MAPFRE Stadium lies to the north of downtown Columbus, in the middle of a parking lot that doubles as the Ohio State Fairground. To get there from downtown you drive through uptown, through the artistic neighbourhood of the Short North, and then through the projects and working class neighbourhood of Weinland Park. Before hitting the river of traffic on I-75, you drive into the fairgrounds, a sprawling empty space of parking stalls and RV camping spots, with MAPFRE stadium rising at one end.
To get there you join the snaky line of cars along North Fourth, driving past bars and small brick row houses. There were once plans for a streetcar line up this way to serve the north end, reviving the system that existed here in the early 20th century. No Flying Scotsman, it would nevertheless have knitted together the University district and the stadium, perhaps bringing in the fans that the Crew always wanted: the college students whose high voltage support powers the love of Ohio State athletics.
But much about the Crew seems to be a missed opportunity. My friend Scott, the first guy I ever knew that loved MLS back when I met him more than a decade ago, even said the Crew’s colours, designed to attract fans from as far away as Pittsburgh, never really caught on broadly in a town that is red and grey. He laments the ability of the Crew to really market the club locally beyond the core supporters and fans who have always loved the team.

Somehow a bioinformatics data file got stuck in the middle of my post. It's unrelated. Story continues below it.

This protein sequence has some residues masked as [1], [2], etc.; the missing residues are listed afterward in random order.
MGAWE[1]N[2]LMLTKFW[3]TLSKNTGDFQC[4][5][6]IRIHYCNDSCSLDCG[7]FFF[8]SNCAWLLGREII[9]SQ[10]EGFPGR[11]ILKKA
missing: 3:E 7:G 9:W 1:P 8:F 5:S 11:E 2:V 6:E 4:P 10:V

The stadium, which was the first soccer specific ground in MLS, stands as a gentle giant in the annals of American soccer history. It is considered a home ground for the US National Team, who have secured three dos a cero victories over their Mexico in this ground since 2003. Banners on the ground floor level below the stands celebrate these victories as well as the 2008 MLS Cup Championship and the Supporters Shield wins.
Notably the only chance that Columbus had to win a major trophy in this ground was the 2015 MLS Cup, which was lost to Portland in heartbreaking fashion on a goalkeeping error and a shocking lineman’s decision. This city knows what it feels like to have it’s heart stomped to a pulp. Sentiment matters. MAPFRE might be a dinosaur, but it’s no Barney.